When Your Parent Drinks Too Much

Elder Health

While alcohol use is on the rise among older adults, it can be hard to spot. Many of the signs resemble common problems of aging. And who wants to think that when Mom stumbles, for instance, it might be because of drink?! There’s a lot of shame associated with drinking, so older adults—especially older women—often hide the activity.

Chronic drinking
About two-thirds of older adults with drinking problems have been drinking much of their lives. They’ve been getting by, or they may have stopped in middle age, and then relapsed in late life.

Late-life triggers
The remaining one-third of older adult drinkers with a problem are people who may even have been teetotalers in their youth. Be alert to this. Even if Dad never seemed interested before, alcohol could be his “comfort” now. Loss can make elders particularly susceptible, perhaps following the death of a spouse, or a move to a new living situation. Pain or failing health are other common triggers. Even something as happy as retirement can be a triggering event –  removing friendships, identity, and daily routines. With so much idle time, it’s easy to fall into a drinking habit without realizing it. When one drink becomes two or three, it can lead to dependence.

Loss of meaning and purpose are huge culprits
Loneliness and isolation can lead to depression and anxiety. Without social contacts, it’s just too easy to “self-medicate” the emotional pain with alcohol. Older women generally, and men who have lost their partners, are especially vulnerable to drinking in later life.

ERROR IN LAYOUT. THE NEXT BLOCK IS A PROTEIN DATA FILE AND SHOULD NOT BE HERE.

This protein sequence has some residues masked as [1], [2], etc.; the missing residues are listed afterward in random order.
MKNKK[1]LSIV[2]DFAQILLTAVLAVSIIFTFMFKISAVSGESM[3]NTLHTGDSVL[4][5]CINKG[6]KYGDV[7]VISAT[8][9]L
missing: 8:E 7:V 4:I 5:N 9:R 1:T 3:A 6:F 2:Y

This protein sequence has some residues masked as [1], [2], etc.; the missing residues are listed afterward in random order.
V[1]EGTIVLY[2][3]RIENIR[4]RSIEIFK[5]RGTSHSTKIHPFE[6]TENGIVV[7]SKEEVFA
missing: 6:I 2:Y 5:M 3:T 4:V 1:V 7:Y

Signs of a drinking problem

  • Unexplained falls and bruises
  • Moodiness, irritability
  • Poor sleep
  • Weight loss
  • Forgetfulness
  • Changes in appearance and hygiene
  • Increased secrecy, hiding bottles

 

Constructive Ways to Intervene

What are some constructive ways to address this sensitive subject with your loved one?

Engage a professional or a trusted friend.  Consider asking your parent’s doctor or a respected friend to initially bring up the subject. Provide the reasons for your concern: slurred speech, unexplained falls or bruises. Be specific in your examples. Your parent will have less face to save with a trusted friend or professional than with their own child.

If you do talk, don’t say “alcoholic.” Even if it’s applicable, this is a loaded term. Tread lightly. A confrontation will just make your relative defensive and could jeopardize your relationship long term. Instead, clear yourself of judgments about what he or she “should” do. Your relative is an adult and has the right to make unwise or unhealthy choices. He or she is doing the best they can, using the coping strategies that are readily available to them.

Open the door. Let them know that you notice some things aren’t working well and that you care. Rather than preach, create an invitation: “I notice you’ve been falling” (or losing weight, or seeming kind of withdrawn). “Are you concerned? Want to talk?” If yes, great. If no, just make it clear you’re available any time.

Casual help. Rediscovering meaning, purpose, and connection is one route to recovery. Separate from a conversation about alcohol, help your loved one explore ways to feel engaged with life, perhaps through involvement with others. Maybe you can go together to a social activity to make the first time easier. Or you might help remove barriers by providing transportation or covering costs.

Formal programs. Older adults also respond well to short-term interventions that address the specific isolation and loneliness of late life. If your loved one shows interest, help him or her find a recovery program that is geared to the needs and concerns of aging.

This article was updated in Jan 2022.

 

 

 

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